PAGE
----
Now, more than two years into the pandemic, the School of Health Administration assistant professor is turning her attention to what Canadians need to begin the recovery process.
“The pandemic has greatly affected the lives of Canadian families. We want to understand what aspects of the pandemic have most negatively impacted children and their caregivers, as well as what seems to be helping. What supports do children and families need most as we look toward pandemic recovery?”
Dr. Parsons Leigh will undertake the research with the support of a rapid-response grant from the Canadian Institutes of Health Research (CIHR) — the same program through which she funded her previous COVID studies. They are part of a pandemic preparedness research hub that she is setting up at Dal, with each study informing the next.
Putting the pieces together
The project, titled “Engage, Educate, Empower: Partnering with Canadian Families to Understand and Mitigate the Multifaceted Impacts of the COVID-19 Pandemic on Child and Youth Wellbeing,” was awarded $144,756 from the CIHR. The project includes four phases, each conducted in partnership with Canadian youth and families: a systematic review of interventions targeted to support mental health and well-being during the COVID-19 pandemic, a national survey, interviews, and the development of knowledge translation interventions.
Stephana Moss, pictured on the right, is a post-doc in the School of Health Administration who specializes in epidemiology. She says their overall hope for the research program is to help families. Dr. Moss says they have found a lot of the interventions and policies in place so far have been focused on adults, for example: returning to the workplace, time management, and nutritional and physical advice during the pandemic.
“We want to focus on identifying evidence-informed strategies to support the well-being of children and youth – in COVID-19 and future health crises.”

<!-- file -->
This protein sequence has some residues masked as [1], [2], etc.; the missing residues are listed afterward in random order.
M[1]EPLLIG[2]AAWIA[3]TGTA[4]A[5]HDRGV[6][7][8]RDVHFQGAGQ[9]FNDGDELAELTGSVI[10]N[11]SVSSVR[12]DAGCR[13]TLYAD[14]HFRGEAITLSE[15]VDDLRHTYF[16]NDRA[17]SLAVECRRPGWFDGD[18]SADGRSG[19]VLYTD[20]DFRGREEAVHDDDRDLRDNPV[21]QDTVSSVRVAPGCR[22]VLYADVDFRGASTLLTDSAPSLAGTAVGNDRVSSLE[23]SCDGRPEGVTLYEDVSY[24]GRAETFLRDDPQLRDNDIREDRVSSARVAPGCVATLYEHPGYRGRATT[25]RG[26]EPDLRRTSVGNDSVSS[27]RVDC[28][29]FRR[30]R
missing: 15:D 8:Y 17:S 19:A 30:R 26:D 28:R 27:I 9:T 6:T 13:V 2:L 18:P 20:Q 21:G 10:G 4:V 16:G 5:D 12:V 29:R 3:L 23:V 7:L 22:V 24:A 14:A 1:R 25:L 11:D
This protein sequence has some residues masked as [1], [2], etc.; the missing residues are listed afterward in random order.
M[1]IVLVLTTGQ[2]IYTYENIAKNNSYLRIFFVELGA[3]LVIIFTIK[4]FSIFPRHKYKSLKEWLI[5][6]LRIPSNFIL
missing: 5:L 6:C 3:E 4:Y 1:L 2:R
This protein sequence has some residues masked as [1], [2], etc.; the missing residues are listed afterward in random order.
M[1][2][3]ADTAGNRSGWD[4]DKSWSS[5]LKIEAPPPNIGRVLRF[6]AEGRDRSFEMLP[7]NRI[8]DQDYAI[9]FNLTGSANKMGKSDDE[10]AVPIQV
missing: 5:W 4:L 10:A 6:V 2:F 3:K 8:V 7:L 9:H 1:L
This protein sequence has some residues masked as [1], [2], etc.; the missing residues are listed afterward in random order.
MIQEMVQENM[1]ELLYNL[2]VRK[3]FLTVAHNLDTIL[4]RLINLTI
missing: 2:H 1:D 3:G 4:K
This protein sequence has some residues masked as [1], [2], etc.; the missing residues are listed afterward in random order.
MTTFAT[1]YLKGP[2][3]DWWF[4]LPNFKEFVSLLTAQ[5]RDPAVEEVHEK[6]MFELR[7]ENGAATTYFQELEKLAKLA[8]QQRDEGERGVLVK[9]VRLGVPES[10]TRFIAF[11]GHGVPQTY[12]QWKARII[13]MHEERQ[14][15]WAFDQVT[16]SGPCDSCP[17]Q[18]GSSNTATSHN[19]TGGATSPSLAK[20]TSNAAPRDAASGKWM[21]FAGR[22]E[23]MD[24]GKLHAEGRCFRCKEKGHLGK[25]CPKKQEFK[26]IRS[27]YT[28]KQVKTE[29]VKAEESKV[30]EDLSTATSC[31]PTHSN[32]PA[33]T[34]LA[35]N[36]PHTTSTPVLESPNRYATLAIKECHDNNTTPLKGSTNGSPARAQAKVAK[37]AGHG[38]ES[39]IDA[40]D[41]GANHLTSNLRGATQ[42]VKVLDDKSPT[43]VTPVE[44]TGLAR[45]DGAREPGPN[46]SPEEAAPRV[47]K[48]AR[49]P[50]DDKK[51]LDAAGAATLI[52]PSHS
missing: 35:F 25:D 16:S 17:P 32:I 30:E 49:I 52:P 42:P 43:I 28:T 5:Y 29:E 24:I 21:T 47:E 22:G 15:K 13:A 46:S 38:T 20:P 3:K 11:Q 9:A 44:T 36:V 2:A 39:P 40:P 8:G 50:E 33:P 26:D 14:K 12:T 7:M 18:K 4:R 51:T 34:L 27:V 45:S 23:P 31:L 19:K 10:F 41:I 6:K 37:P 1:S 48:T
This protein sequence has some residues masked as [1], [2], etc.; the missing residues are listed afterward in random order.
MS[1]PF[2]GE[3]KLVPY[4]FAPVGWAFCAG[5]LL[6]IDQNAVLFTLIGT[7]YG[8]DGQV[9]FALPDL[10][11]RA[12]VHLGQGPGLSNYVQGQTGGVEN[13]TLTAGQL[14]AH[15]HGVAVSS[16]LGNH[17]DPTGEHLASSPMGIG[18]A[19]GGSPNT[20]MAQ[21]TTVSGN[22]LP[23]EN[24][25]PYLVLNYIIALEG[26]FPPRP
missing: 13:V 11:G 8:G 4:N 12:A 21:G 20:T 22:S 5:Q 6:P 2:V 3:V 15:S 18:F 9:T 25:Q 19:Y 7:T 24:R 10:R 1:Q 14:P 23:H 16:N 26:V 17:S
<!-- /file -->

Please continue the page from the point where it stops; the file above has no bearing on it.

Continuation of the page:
They will be looking at what interventions for children and youth have been tested so far, such as art therapy for example. They will build on those strategies and learn from what families tell them to put the pieces together of what would be most effective.
Dr. Moss says they anticipate they will hear about newly formed mental health detriments in children and youth.
Further reading: Science backs second swab during COVID rapid tests
Vast variations between families
Dr. Parsons Leigh says that although families across Canada have been differently impacted and have had vastly different layers of protection throughout the pandemic, very few have been fully safeguarded from the multifaceted effects.
“I have three kids ages nine, seven and four and they have each reacted quite differently to the pandemic and related restrictions. They have different needs and unique fears and that’s within one household. Variation between families is vast and we need to really listen to and learn from Canadian families to understand how best to support their recovery.”
Dr. Parsons Leigh says we also need to create room for kids to be vulnerable and express their fears, instead of using language that depicts children as consistently ‘resilient and tough.’
The researchers emphasize the need to include diversity in this study. Dr. Moss explained that across Canada there are so many different struggles when it comes to accessing information and navigating the health care system, and including those varied experiences is important so all voices are heard.
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